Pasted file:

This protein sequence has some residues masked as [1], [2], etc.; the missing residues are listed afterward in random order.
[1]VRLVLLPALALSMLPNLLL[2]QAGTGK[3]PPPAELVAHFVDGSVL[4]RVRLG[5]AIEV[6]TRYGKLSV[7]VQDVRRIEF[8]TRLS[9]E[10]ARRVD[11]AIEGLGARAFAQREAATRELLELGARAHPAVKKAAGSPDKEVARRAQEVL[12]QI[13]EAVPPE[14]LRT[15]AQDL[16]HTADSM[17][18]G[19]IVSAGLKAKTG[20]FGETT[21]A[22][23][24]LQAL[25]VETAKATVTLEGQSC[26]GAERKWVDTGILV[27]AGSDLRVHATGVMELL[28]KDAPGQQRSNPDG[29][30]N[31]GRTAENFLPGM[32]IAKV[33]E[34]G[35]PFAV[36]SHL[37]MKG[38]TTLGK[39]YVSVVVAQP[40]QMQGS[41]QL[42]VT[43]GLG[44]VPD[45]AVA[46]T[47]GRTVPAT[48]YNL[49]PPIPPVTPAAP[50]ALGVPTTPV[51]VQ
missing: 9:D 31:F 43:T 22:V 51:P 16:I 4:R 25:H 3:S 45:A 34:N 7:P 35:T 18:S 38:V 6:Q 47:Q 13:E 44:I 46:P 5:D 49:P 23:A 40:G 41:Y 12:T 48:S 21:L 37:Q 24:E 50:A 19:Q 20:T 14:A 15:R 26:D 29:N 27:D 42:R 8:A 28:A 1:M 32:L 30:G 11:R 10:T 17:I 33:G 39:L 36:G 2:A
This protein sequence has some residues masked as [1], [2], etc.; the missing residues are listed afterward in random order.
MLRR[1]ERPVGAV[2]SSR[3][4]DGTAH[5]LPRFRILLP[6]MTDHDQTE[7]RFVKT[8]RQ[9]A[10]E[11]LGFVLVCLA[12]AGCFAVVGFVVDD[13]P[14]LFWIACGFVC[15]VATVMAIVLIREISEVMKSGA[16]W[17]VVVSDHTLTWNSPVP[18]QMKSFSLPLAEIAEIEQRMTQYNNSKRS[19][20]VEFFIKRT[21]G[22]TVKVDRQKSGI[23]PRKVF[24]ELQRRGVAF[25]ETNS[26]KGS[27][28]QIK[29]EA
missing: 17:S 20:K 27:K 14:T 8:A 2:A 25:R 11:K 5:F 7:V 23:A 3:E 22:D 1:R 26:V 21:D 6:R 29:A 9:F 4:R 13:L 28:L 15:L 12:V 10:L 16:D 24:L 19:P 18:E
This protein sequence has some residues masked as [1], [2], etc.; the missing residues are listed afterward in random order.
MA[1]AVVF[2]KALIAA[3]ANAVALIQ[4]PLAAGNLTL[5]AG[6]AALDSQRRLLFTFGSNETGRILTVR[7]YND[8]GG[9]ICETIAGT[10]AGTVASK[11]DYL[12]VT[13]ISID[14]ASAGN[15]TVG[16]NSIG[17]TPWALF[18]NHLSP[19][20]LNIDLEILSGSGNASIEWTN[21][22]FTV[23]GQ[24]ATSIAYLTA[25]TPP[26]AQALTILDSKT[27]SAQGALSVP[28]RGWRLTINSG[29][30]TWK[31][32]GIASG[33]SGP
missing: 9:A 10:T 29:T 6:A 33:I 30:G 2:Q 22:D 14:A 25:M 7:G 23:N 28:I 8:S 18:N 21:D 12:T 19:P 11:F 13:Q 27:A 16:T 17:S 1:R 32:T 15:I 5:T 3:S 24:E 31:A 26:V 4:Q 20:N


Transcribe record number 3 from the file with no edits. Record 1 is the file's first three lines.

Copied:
This protein sequence has some residues masked as [1], [2], etc.; the missing residues are listed afterward in random order.
MA[1]AVVF[2]KALIAA[3]ANAVALIQ[4]PLAAGNLTL[5]AG[6]AALDSQRRLLFTFGSNETGRILTVR[7]YND[8]GG[9]ICETIAGT[10]AGTVASK[11]DYL[12]VT[13]ISID[14]ASAGN[15]TVG[16]NSIG[17]TPWALF[18]NHLSP[19][20]LNIDLEILSGSGNASIEWTN[21][22]FTV[23]GQ[24]ATSIAYLTA[25]TPP[26]AQALTILDSKT[27]SAQGALSVP[28]RGWRLTINSG[29][30]TWK[31][32]GIASG[33]SGP
missing: 9:A 10:T 29:T 6:A 33:I 30:G 2:Q 22:D 14:A 25:M 7:G 23:N 28:I 8:S 18:N 21:D 12:T 19:P 11:F 13:Q 27:A 16:T 17:S 1:R 32:T 15:I 5:T 3:S 24:E 31:A 26:V 4:Q 20:N